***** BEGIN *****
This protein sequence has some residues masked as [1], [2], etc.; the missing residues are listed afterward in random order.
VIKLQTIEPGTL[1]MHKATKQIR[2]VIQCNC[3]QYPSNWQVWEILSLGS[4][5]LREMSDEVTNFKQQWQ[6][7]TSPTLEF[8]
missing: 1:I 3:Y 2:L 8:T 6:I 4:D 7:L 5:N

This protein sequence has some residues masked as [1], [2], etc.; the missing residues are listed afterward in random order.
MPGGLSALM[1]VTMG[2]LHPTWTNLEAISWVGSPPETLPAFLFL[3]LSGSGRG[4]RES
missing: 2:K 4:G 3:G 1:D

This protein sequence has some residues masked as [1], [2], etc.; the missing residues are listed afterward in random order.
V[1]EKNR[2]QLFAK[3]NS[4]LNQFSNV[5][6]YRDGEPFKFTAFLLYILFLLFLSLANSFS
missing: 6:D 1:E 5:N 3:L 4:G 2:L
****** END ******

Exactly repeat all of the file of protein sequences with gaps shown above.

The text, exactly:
This protein sequence has some residues masked as [1], [2], etc.; the missing residues are listed afterward in random order.
VIKLQTIEPGTL[1]MHKATKQIR[2]VIQCNC[3]QYPSNWQVWEILSLGS[4][5]LREMSDEVTNFKQQWQ[6][7]TSPTLEF[8]
missing: 1:I 3:Y 2:L 8:T 6:I 4:D 7:L 5:N

This protein sequence has some residues masked as [1], [2], etc.; the missing residues are listed afterward in random order.
MPGGLSALM[1]VTMG[2]LHPTWTNLEAISWVGSPPETLPAFLFL[3]LSGSGRG[4]RES
missing: 2:K 4:G 3:G 1:D

This protein sequence has some residues masked as [1], [2], etc.; the missing residues are listed afterward in random order.
V[1]EKNR[2]QLFAK[3]NS[4]LNQFSNV[5][6]YRDGEPFKFTAFLLYILFLLFLSLANSFS
missing: 6:D 1:E 5:N 3:L 4:G 2:L